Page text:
Jay Z tries to grow Tidal with a desktop app

Tidal launch

Tidal, the paid music streaming service owned by artist and businessman Jay Z, can now be accessed via a desktop app.

Users can download the app, which is in beta release, from Tidal’s site. The app will detect audio sources like Apple’s AirPlay to let users play music on compatible stereo systems, Tidal said Wednesday. Tidal already has iOS and Android apps, as well as a web app optimized for the Chrome browser.

Jay Z has positioned Tidal as a high-quality music-streaming service supported by musicians like Taylor Swift and Kanye West, but its success is far from guaranteed in a crowded market. Apple is expected to launch a revamped streaming service based on its Beats acquisition next week. Spotify recently added video and smarter playlist features to its app, including a function that picks songs based on the user’s running pace.

Tidal’s new desktop app is compatible with both Windows and Mac OS. There’s no free version of Tidal. It has two subscription tiers, costing US$9.99 per month and $19.99 per month, which provide access to Tidal’s 30 million songs and 75,000 videos. The more expensive option promises CD-quality audio.

Students, however, can now access both versions of the service for half the price. In the coming weeks, students with a .edu email address can sign up on Tidal’s site to receive the discount, the company said.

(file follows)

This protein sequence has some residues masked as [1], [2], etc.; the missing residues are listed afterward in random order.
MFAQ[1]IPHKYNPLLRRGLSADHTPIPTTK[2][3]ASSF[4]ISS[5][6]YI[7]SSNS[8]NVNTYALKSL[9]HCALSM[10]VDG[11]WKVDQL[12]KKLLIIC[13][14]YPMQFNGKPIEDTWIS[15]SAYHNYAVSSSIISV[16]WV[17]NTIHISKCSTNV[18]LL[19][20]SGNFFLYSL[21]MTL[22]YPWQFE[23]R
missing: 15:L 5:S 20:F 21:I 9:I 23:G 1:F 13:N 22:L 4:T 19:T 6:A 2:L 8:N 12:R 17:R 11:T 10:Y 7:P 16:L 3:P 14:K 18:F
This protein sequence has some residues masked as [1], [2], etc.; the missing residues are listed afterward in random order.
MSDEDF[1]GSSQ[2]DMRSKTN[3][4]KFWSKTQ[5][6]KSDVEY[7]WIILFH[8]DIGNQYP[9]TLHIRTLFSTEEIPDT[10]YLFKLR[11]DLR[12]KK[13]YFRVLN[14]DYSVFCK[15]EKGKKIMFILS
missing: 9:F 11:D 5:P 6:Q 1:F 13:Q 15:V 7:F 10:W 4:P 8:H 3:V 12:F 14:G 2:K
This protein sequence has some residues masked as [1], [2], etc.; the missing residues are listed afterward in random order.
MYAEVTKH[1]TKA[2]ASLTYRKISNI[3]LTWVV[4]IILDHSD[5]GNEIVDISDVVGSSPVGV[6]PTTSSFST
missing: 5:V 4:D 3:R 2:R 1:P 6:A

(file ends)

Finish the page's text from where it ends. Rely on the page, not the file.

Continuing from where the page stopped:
There’s also a new partnership with Ticketmaster that lets users view upcoming tour dates and purchase tickets to shows within Tidal. The integration will include access to exclusive ticket giveaways, pre-sales and discounts.

Tidal has also tweaked its mobile apps. For example, they now let subscribers store songs so they can listen to them later offline. That feature is not yet available on the desktop app.

There's also a third-party app, Roon, that adds vast amounts of metadata details, support for Apple's AirPlay multi-room audio software, music-discovery tools, and lots more to both Tidal's offering and to the user's own music library.

TechHive executive editor Michael Brown contributed to this story.

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